Sledgehammer's Cycles

Sledgehammer's Cycles
Sledgehammer's Performance and Custom Cycles

Wednesday, June 12, 2013

NSA-apalooza

David Brooks is caught admiring the perfectly creased trousers of the NSA:
Edward Snowden isn't the betrayer.  The betrayers are the Bush administration, the Obama administration, the NSA, and the Congress.  For Brooks to claim, with a straight faith, that it is Snowden who betrayed his oaths and the Constitution, that is is Edward Snowden who "betrayed the privacy of us all" when he exposed the NSA's lawless domestic spying program, is to tell a far bigger lie than Joseph Goebbels ever told.
And Charles Krauthammer is an idiot, too.

Lawrence Person fisks Obama's NSA defense.

The NSA has lousy Marketing instincts.  Naming a program "Boundless Informant" sounds both juvenile and creepy, especially when they're spying on us more than they are spying on Russia.

Bruce Schneier: What we don't know about the NSA spying is even scarier than what we do know.

German politician: Boy, this NSA thing sure looks like the Stasi.

FISA Court: You know, this NSA spying is unconstitutional.  NSA: shaddup.

EU Justice Minister to Eric Holder: I thought you wanted to be more like us.  WTF?

The statistics of "You don't have to worry if you have nothing to hide":
One problem with the nothing-to-hide argument is that it assumes innocent people will be exonerated certainly and effortlessly. That is, it assumes that there are no errors, or if there are, they are resolved quickly and easily.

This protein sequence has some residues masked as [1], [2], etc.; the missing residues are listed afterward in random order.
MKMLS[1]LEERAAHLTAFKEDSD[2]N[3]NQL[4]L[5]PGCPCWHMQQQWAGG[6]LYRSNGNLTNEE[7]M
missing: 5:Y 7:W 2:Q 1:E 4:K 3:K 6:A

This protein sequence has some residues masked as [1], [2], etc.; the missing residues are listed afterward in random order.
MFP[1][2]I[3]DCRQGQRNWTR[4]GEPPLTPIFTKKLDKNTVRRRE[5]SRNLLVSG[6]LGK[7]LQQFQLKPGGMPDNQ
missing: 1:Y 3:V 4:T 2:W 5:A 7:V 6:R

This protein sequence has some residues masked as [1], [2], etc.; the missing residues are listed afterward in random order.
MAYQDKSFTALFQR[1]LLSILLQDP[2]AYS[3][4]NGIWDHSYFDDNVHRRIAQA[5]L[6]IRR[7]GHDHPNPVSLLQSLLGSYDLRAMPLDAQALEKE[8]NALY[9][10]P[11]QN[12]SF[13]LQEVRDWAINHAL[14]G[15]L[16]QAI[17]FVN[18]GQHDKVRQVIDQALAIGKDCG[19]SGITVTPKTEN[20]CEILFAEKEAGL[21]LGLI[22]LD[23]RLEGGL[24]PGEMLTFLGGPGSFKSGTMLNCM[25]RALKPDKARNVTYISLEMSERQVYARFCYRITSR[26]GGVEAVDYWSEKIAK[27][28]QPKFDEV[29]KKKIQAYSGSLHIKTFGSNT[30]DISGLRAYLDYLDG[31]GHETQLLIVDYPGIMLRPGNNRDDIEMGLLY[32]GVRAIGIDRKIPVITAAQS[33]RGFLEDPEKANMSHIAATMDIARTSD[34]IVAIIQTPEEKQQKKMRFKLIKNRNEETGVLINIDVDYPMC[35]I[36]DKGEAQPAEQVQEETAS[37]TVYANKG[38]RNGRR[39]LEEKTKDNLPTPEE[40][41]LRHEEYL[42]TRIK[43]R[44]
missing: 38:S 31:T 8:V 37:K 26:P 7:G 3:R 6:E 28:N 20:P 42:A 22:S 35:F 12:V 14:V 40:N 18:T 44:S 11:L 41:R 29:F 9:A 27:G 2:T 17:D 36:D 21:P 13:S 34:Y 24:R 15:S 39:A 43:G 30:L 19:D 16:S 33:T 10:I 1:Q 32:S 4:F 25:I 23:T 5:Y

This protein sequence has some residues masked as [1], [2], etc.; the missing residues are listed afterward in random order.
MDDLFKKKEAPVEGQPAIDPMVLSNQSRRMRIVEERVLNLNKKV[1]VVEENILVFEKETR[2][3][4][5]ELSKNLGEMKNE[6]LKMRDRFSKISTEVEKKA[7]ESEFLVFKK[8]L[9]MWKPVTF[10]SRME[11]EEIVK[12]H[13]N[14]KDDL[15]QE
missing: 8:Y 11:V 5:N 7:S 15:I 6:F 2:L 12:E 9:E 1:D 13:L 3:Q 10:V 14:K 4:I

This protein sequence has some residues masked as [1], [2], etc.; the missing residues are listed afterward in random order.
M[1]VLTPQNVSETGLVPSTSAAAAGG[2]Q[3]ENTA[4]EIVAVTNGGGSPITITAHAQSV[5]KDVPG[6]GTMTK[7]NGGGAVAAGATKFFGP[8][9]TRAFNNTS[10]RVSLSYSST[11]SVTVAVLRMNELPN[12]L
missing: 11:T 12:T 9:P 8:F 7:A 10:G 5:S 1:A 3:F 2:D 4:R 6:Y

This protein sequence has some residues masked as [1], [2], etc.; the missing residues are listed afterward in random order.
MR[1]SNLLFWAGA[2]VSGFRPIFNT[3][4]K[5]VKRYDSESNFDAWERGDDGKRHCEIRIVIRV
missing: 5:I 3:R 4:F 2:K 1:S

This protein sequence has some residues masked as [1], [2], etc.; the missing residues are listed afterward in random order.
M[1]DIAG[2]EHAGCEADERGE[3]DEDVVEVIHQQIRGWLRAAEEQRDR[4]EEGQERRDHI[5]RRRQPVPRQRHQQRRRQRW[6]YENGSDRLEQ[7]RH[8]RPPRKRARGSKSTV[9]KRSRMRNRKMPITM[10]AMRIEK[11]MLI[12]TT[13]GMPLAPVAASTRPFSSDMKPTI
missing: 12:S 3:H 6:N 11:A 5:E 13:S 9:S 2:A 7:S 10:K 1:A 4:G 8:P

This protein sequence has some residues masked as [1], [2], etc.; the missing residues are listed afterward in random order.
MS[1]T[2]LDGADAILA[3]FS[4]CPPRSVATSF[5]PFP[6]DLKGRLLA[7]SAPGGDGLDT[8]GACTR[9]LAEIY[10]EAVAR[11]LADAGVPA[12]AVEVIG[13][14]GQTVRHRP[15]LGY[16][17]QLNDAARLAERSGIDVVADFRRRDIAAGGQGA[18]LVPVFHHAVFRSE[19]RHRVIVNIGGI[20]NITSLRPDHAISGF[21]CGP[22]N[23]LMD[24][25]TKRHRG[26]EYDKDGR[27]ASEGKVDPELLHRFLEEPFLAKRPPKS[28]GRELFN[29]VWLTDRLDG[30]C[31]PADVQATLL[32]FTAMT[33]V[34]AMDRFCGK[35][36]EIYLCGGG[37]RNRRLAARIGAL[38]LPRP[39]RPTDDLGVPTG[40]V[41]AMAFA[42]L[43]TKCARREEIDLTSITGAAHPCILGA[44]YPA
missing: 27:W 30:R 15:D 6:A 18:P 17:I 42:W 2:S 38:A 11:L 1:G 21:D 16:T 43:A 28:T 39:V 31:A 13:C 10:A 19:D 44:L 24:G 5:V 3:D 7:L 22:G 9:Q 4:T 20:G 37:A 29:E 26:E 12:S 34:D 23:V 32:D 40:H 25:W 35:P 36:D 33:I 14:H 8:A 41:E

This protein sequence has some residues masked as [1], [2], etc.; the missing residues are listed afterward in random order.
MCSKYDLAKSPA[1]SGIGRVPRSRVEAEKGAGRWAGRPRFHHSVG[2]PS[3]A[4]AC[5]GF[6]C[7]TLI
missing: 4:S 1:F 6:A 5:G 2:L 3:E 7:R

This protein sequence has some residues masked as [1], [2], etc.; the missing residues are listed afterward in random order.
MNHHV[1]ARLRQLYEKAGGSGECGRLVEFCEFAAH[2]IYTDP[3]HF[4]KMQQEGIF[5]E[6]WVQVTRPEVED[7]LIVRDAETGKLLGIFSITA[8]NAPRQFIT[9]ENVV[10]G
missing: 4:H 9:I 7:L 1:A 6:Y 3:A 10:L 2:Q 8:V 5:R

Suppose the probability of a correctly analyzing an email or phone call is not 100% but 99.99%. In other words, there’s one chance in 10,000 of an innocent message being incriminating. Imagine authorities analyzing one message each from 300,000,000 people, roughly the population of the United States. Then around 30,000 innocent people will have some ‘splaining to do. They will have to interrupt their dinner to answer questions from an agent knocking on their door, or maybe they’ll spend a few weeks in custody. If the legal system is 99.99% reliable, then three of them will go to prison.
Ah, but that assumes that the Government Agency is motivated to catch terrorists, rather than to make sure that next year's budget is bigger.  Those 3 convictions will show that "the system is working".

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